Cleveland Museum of Art (CMA)

Ugochukwu-Smooth C. Nzewi Appointed Curator of African Art

Nzewi will lead the African collection at the Cleveland Museum of Art, starting August 1.

Ugochukwu-Smooth C. Nzewi, Courtesy Cleveland Museum of Art

Ugochukwu-Smooth C. Nzewi, Courtesy Cleveland Museum of Art

The Cleveland Museum of Art (CMA) has announced the appointment of Ugochukwu-Smooth C. Nzewi as Curator of African Art, following an international search. He will succeed Constantine Petridis, the former African curator, who left the Cleveland museum after 15 years to join the Art Institute of Chicago.

Ugochukwu-Smooth C. Nzewi will assume his responsibilities at the CMA on August 1, in charge of the museum’s outstanding collection of works of art from sub-Saharan Africa, comprised of a diverse selection of masks and figurative sculpture from West and Central Africa. More recently the collection has been significantly augmented by a group of Congolese sculptures.

“Smooth is an exceptional curator with a remarkably creative approach,” William Griswold, the museum’s director, said in a news release. “He has distinguished himself in the field of African art by juxtaposing historical objects with modern and contemporary art from the continent, highlighting the dialogue between the past and present. We very much look forward to having him as a colleague in Cleveland, and to experiencing the ways that he will encourage our audiences to engage with historic and contemporary African art,” Griswold added.

As Curator of African Art, Nzewi will oversee the care and development of the collection, working closely with the Director and Chief Curator on the identification and acquisition of works of art to augment the collection. He will guide and organize special exhibitions exploring all aspects of African art, from the historic through the contemporary.

Cleveland’s African art collection includes about 300 works of tradition-based art from Africa south of the Sahara. The core of this collection was donated to the museum in the 1960s and ‘70s by the late Cleveland collector Katherine C. White. Some of the strongest objects in the collection were created by the Senufo people (Ivory Coast), the Yoruba people (Nigeria), the Benin Kingdom (Nigeria), and the so-called Kwango-Kwilu region (southwest region of the Democratic Republic of the Congo). The past fifteen years represent a time of significant growth, including the addition of a distinguished ensemble of thirty-four Congolese sculptures acquired through a gift-purchase arrangement from the Brussels collectors René and Odette Delenne.

“It is a great honor for me to be joining the Cleveland Museum of Art at such an opportune time,” Ugochukwu-Smooth C. Nzewi states in the press release. “I look forward to building on the excellent work done by the previous curator of African art through cutting-edge scholarship in support of exhibitions, publications, and in engaging our diverse audience, working in concert with my colleagues. Ultimately, the goal is to expand the understanding of the arts of Africa through landmark acquisitions and innovative exhibition strategies that link together historical, modern and contemporary African arts, and placing them in local, transnational, and global contexts. I am really looking forward to forging a strong connection with lovers and supporters of African art in the Cleveland community and surrounding areas.”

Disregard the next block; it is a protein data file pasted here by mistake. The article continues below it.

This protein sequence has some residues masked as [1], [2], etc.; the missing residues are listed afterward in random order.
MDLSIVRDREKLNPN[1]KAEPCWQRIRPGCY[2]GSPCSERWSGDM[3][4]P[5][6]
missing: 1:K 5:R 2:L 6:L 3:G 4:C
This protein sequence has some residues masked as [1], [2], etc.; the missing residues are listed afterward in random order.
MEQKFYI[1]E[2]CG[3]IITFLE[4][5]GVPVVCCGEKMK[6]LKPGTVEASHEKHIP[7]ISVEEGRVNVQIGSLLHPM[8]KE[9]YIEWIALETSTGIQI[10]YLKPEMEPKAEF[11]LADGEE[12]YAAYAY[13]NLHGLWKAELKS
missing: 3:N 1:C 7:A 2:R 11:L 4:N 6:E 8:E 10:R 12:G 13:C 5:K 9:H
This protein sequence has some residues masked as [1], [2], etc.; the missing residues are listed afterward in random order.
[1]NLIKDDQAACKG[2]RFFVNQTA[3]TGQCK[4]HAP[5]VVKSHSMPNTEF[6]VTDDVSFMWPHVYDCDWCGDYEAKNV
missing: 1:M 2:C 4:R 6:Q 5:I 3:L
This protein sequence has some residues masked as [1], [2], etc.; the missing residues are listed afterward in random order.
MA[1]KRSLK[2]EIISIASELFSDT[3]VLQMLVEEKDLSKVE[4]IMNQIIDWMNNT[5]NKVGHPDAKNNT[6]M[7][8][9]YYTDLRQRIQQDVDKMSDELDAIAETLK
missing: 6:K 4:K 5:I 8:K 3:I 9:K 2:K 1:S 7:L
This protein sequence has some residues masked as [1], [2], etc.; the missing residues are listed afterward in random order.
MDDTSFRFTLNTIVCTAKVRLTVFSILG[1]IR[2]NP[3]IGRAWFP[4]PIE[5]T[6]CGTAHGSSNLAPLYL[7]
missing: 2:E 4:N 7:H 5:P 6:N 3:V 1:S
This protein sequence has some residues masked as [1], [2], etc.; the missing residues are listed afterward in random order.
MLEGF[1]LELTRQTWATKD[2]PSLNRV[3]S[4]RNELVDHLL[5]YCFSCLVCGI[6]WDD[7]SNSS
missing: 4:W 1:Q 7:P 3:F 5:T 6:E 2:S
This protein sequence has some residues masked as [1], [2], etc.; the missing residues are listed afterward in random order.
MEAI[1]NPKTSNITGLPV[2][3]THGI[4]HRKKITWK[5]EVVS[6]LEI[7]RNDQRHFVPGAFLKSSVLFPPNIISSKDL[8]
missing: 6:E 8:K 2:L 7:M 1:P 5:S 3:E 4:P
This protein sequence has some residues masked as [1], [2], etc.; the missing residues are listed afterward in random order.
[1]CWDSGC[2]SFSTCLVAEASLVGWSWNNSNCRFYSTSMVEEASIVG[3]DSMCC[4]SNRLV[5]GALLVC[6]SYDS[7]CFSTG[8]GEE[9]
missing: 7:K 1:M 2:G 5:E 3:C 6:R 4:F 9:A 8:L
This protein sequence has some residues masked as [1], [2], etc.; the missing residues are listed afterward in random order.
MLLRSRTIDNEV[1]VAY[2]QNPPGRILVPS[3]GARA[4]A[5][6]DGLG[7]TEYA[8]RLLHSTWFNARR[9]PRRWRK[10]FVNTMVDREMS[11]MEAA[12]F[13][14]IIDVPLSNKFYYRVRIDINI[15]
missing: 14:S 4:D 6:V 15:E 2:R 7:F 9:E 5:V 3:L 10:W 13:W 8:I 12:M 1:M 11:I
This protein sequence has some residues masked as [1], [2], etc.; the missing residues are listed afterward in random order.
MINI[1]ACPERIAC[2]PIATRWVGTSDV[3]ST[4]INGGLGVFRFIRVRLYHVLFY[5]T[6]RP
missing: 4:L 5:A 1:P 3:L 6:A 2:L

As a curator and practicing artist, Nzewi brings a unique combination of experience and academic training in three different countries to the CMA.

Nzewi is coming to Cleveland from Dartmouth College’s Hood Museum of Art, where he served as curator of African art since 2013. He is currently curating the exhibition Feedback: Art, Africa, and the Eighties, which will be on view at the Iwalewa Haus Museum, University of Bayreuth, and will travel to other venues including the Hood Museum of Art starting in 2018. Prior to his employment at the Hood, Nzewi was a fellow at the Smithsonian National Museum of African Art and a practicing artist and independent curator based in Nigeria.

Nzewi has also co-curated major international exhibitions including the Dak’Art Biennale in Dakar, Senegal, in 2014, the major platform for contemporary art in Africa. He also served on the curatorial team of the 11th Shanghai Biennale in 2016–17, and is collaborating with the Fonds Régional d’Art Contemporain de la Région Centre (FRANC) Orlean, France, for its inaugural architecture biennale in October 2017.

In addition to his curatorial work, Nzewi has taught at the Institute of African Studies, University of Bayreuth, Dartmouth College, and Emory University.  Nzewi holds a PhD in Art History from the Emory University and a PG. Diploma in the African Program in Museum and Heritage Studies from the University of Western Cape, South Africa. He also holds a bachelor’s in sculpture from the University of Nigeria, Nsukka, Nigeria, where he studied under the globally renowned artist, El Anatsui.

Nzewi has been the recipient of fellowships, scholarships, and artist awards, including a Rockefeller Foundation grant, a TIAA-CREF Ruth Simms Hamilton Fellowship, a Smithsonian Institution Fellowship, a Robert Sterling Clark Foundation Fellowship, and Prince Claus Travel Award.



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